KB Home is integrating the solar technology into the homes they build in an effort to stay competitive in a declining housing market. Homeowners continue to struggle in these difficult economic times, and KB Home plans to use the green technology to make their homes more attractive to potential buyers. The standard solar units will save homeowners 30% on their energy costs (based on a 1,800 to 2,000 square feet home). Additionally, the solar power systems may help homeowners qualify for a federal tax credit. This will benefit both homeowners and the environment for years to come.
To demonstrate just how much the homeowner can save, the company is also planning to include an Energy Performance Guide (EPG) in all of its new homes. The guide will provide estimates on how much the homeowner can expect to pay per month for electric and gas. The guide is similar to Energy Star stickers found on appliances. The guide will also provide comparisons between the energy efficient home and a typical home.
It shouldn’t surprise anyone that KB Home is thinking outside the box. They were named the #1 Green Homebuilder by Calvert Investments and the #1 Homebuilder on the 2011 World’s Most Admired Companies list in FORTUNE magazine. They are known for delivering quality, “Built to Order” homes at a price the average home buyer can afford. Now they are making affordable solar power technology available to the typical homeowner. Clearly, KB Home is leading the way in green home building.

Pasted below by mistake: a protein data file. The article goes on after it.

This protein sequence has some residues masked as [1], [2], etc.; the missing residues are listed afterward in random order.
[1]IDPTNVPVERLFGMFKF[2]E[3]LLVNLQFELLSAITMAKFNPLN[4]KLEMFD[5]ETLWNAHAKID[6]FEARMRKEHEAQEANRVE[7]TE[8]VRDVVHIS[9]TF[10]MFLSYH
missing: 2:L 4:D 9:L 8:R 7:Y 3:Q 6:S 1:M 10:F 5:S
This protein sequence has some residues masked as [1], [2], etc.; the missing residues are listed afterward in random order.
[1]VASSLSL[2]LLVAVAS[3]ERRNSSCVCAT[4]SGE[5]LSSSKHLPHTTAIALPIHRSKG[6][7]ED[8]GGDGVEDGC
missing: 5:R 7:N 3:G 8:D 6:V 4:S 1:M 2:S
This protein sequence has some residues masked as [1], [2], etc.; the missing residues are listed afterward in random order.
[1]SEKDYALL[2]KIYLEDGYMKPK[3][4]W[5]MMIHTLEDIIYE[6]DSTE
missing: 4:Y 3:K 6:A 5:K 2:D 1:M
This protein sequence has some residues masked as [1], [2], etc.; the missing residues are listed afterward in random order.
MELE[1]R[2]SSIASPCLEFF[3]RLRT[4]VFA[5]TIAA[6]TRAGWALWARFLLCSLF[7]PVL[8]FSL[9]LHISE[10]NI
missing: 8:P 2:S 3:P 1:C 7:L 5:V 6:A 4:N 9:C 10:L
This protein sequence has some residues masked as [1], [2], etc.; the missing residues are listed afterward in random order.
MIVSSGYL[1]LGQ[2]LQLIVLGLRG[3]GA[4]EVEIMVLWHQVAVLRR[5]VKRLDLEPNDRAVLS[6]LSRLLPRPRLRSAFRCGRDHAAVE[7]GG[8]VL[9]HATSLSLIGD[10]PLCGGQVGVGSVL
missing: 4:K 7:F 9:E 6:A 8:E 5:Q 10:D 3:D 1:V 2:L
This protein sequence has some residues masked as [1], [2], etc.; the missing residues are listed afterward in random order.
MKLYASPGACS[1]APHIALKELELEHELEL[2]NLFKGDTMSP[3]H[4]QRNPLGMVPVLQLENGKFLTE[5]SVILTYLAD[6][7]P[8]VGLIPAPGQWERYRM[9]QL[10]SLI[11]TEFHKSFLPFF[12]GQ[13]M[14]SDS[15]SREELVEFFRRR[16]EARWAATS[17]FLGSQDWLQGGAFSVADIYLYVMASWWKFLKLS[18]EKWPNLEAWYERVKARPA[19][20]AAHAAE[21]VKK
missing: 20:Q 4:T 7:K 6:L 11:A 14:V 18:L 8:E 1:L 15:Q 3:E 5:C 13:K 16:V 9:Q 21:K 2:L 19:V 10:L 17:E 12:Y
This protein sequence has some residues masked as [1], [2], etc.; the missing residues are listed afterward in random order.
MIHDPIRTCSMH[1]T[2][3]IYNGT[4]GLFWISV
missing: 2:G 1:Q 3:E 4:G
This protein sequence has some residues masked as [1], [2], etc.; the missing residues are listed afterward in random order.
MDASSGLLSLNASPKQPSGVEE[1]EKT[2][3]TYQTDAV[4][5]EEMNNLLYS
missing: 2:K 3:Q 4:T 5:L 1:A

UPS owns and utilizes more alternative fuel vehicles than any other private company in the United States. Their commitment to the environment by utilizing alternative fuel vehicles remains strong. The delivery service company recently ordered new propane delivery trucks and compressed natural gas (CNG) trucks to add to their existing alternative fuel vehicle fleet. This will increase their total alternative fuel vehicles to more than 2,200.
Picture source: kenjonbro
Propane powered vehicles are beneficial to the environment because they emit 20% less nitrogen oxide and 60% less carbon monoxide than standard vehicles. They also emit 33% less reactive organic gases than gasoline powered vehicles.